Lokiarchaeota Marks the Transition between the Archaeal and Eukaryotic Selenocysteine Encoding Systems

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Abstract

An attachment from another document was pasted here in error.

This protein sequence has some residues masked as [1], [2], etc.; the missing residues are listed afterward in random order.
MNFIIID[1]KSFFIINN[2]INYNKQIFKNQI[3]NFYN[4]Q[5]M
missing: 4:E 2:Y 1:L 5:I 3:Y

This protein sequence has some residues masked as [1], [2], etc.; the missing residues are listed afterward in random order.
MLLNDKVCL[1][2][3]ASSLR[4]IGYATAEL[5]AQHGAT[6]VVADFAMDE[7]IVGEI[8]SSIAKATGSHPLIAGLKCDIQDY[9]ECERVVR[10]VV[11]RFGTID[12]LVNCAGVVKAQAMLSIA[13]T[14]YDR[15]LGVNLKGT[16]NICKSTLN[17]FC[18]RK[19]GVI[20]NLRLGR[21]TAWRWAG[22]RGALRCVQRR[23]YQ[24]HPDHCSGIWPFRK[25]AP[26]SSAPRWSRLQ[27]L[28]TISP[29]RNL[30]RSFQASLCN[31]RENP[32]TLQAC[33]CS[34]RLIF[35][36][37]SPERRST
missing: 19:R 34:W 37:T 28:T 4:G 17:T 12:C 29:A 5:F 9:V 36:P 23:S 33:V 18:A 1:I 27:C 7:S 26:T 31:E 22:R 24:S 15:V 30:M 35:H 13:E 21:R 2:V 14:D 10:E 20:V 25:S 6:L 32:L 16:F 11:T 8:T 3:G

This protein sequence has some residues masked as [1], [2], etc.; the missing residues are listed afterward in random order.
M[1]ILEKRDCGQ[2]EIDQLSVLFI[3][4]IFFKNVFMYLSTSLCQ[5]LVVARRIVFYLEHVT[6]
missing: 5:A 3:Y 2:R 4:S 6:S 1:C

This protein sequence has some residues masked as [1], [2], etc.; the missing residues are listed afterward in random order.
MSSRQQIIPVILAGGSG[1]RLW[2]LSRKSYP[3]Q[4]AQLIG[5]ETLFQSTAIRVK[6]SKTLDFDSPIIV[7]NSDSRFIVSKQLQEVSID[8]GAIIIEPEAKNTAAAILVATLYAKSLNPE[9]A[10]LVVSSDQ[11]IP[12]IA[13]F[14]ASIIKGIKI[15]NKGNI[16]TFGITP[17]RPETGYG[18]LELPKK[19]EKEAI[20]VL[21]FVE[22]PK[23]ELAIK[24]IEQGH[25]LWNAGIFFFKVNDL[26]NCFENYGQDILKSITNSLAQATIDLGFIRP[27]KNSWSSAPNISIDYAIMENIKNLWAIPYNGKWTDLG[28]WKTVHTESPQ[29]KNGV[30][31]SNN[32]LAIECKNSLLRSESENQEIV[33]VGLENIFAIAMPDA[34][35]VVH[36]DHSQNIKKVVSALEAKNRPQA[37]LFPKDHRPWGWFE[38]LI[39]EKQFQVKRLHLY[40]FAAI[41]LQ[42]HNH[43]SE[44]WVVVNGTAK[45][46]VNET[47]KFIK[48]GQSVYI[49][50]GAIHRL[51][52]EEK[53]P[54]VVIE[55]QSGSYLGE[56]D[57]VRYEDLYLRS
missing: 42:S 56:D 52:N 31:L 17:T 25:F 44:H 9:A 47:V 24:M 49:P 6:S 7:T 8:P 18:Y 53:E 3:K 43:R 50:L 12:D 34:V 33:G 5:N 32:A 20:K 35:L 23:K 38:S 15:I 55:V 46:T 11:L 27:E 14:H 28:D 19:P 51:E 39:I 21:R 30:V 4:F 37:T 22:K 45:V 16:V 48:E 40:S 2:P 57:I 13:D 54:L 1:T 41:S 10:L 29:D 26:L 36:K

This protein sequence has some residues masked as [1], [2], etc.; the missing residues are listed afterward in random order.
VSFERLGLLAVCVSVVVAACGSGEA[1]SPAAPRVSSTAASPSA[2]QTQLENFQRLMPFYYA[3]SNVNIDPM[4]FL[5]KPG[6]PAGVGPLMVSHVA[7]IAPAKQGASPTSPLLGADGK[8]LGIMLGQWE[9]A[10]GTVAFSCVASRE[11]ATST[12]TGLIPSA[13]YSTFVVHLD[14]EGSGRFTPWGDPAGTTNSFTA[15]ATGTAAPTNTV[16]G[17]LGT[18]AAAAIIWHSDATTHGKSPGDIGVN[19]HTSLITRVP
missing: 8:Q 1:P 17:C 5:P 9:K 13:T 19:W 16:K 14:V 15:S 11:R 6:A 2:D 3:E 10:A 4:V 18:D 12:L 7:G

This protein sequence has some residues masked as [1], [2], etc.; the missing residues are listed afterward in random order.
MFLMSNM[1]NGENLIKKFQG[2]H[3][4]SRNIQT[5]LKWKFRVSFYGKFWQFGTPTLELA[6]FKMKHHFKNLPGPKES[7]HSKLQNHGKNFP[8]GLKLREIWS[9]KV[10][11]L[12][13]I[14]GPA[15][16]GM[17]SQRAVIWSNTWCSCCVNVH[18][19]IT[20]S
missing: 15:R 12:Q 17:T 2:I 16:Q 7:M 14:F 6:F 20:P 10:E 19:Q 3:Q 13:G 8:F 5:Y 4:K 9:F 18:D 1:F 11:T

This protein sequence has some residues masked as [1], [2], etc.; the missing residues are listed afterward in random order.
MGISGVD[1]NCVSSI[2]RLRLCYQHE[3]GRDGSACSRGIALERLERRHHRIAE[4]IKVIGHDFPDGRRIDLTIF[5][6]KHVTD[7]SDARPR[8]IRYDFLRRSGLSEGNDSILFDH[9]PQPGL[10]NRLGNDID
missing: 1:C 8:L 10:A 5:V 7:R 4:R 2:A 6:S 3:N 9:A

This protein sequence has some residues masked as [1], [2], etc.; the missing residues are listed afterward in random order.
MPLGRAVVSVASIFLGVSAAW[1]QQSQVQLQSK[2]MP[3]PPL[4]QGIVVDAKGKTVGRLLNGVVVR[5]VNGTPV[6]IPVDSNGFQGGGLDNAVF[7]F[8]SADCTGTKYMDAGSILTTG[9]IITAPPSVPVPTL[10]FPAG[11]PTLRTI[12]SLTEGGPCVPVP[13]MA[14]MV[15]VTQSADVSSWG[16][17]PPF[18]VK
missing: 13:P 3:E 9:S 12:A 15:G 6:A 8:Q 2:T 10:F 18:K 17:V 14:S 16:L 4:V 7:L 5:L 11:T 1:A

Selenocysteine (Sec) is the 21st amino acid in the genetic code, inserted in response to UGA codons with the help of RNA structures, the SEC Insertion Sequence (SECIS) elements. The three domains of life feature distinct strategies for Sec insertion in proteins and its utilization. While bacteria and archaea possess similar sets of selenoproteins, Sec biosynthesis is more similar among archaea and eukaryotes. However, SECIS elements are completely different in the three domains of life. Here, we analyze the archaeon Lokiarchaeota that resolves the relationships among Sec insertion systems. This organism has selenoproteins representing five protein families, three of which have multiple Sec residues. Remarkably, these archaeal selenoprotein genes possess conserved RNA structures that strongly resemble the eukaryotic SECIS element, including key eukaryotic protein-binding sites. These structures also share similarity with the SECIS element in archaeal selenoprotein VhuD, suggesting a relation of direct descent. These results identify Lokiarchaeota as an intermediate form between the archaeal and eukaryotic Sec-encoding systems and clarify the evolution of the Sec insertion system.

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